It is a tale … full of sound and fury; signifying nothing
“Job is an ignoramus. He talks utter nonsense. Job, you need to be pushed to the wall and called to account for wickedly talking back to God the way you have.“ – Job 35:35-36 MSG
Elihu is a bag of wind. He loves to hear himself talk. He is in love with the sound of his own voice. He goes on and on, spouting his words of wisdom, but never really saying anything of substance. Amazingly, he accuses Job of talking utter nonsense. He claims that Job speaks without knowledge or insight, and he opens his mouth in empty talk. But in reality, Elihu is the one who is saying much without saying anything. He is so convinced he is right that he even gets vindictive and hateful toward Job, wishing him harm and not good.
I think we all could learn a lot from Elihu, not so much from what he says, but how he says it. In his pride and arrogance, this young man cares more about being right than being showing love to someone who is hurting. He takes it upon himself to defend God, when God needs no defense. He speaks for God when he has no clue what God is doing or thinking. But I can do the same thing. It is too easy to jump to conclusions regarding situations and circumstances, and make determinations that are neither correct or corrective. We judge too quickly and condemn too easily. Sometimes our declarations of guilt have less to do with the facts than wishful thinking. I have no doubt that there were those who took a perverse sort of pleasure in Job’s demise. They had watched him prosper and succeed, all the while harboring jealous feelings toward him. Now that he had taken a tumble, it was easy to dog-pile Job and relish in his apparent sinfulness. They say if it looks too good to be true, it probably is. That’s probably exactly what Job’s friends were thinking about him. And sometimes we can harbor the same feelings towards those in our sphere of influence who we have watched suddenly fall from grace. Sure, we tell them we are praying for them, while all the while finding their demise somewhat enjoyable. We find pleasure in helping point out their apparent sin. We want to expose their failings. We want to remind them that they are far from perfect. All because if we can find fault in others, it usually makes us feel better about ourselves.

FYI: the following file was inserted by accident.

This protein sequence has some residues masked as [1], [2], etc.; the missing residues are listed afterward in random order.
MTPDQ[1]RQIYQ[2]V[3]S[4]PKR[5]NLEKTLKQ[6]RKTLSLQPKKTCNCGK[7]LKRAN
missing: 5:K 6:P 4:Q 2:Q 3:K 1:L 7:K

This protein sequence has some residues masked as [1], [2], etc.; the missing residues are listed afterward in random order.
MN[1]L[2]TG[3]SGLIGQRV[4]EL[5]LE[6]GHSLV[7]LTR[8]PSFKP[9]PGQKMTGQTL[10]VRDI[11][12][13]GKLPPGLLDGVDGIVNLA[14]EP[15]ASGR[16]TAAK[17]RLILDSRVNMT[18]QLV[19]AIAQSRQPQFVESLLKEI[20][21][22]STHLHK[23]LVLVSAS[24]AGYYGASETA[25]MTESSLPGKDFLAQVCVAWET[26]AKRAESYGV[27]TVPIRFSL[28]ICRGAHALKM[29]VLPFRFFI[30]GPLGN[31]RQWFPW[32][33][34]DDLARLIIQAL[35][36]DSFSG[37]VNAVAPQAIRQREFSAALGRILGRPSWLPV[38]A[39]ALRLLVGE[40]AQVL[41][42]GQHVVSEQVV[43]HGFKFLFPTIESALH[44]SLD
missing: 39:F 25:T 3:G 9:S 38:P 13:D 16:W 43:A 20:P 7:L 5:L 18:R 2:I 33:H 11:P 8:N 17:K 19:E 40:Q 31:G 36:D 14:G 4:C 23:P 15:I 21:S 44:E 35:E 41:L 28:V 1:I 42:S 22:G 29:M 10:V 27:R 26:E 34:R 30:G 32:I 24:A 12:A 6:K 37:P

But what Job needed was encouragement. He needed reassurance and comfort. He needed to know that God loved him and had not abandoned him. He needed the calming presence of friends, not the harsh criticism of fair-weather friends. So when we encounter friends who are going through difficult times, will we offer them a tale … full of sound and fury, signifying nothing? Or will we offer them our unconditional love and unwavering support?
Father, it’s easy for me to condemn Elihu, but it’s also easy for me to be just like him. Open my eyes and help me see any similarities and confess them to you. Silence really is golden. There are times when saying nothing can speak volumes. Give me the wisdom and discernment to know when to speak up and when to shut up. But whenever anyone I know is going through difficulty, always help me to show up. Amen.
Grow Pastor & Minister to Men